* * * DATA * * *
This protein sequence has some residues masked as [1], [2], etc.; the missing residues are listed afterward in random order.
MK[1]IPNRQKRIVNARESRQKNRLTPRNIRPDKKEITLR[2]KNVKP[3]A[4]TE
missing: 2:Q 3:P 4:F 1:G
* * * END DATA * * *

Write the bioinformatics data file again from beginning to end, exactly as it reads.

This protein sequence has some residues masked as [1], [2], etc.; the missing residues are listed afterward in random order.
MK[1]IPNRQKRIVNARESRQKNRLTPRNIRPDKKEITLR[2]KNVKP[3]A[4]TE
missing: 2:Q 3:P 4:F 1:G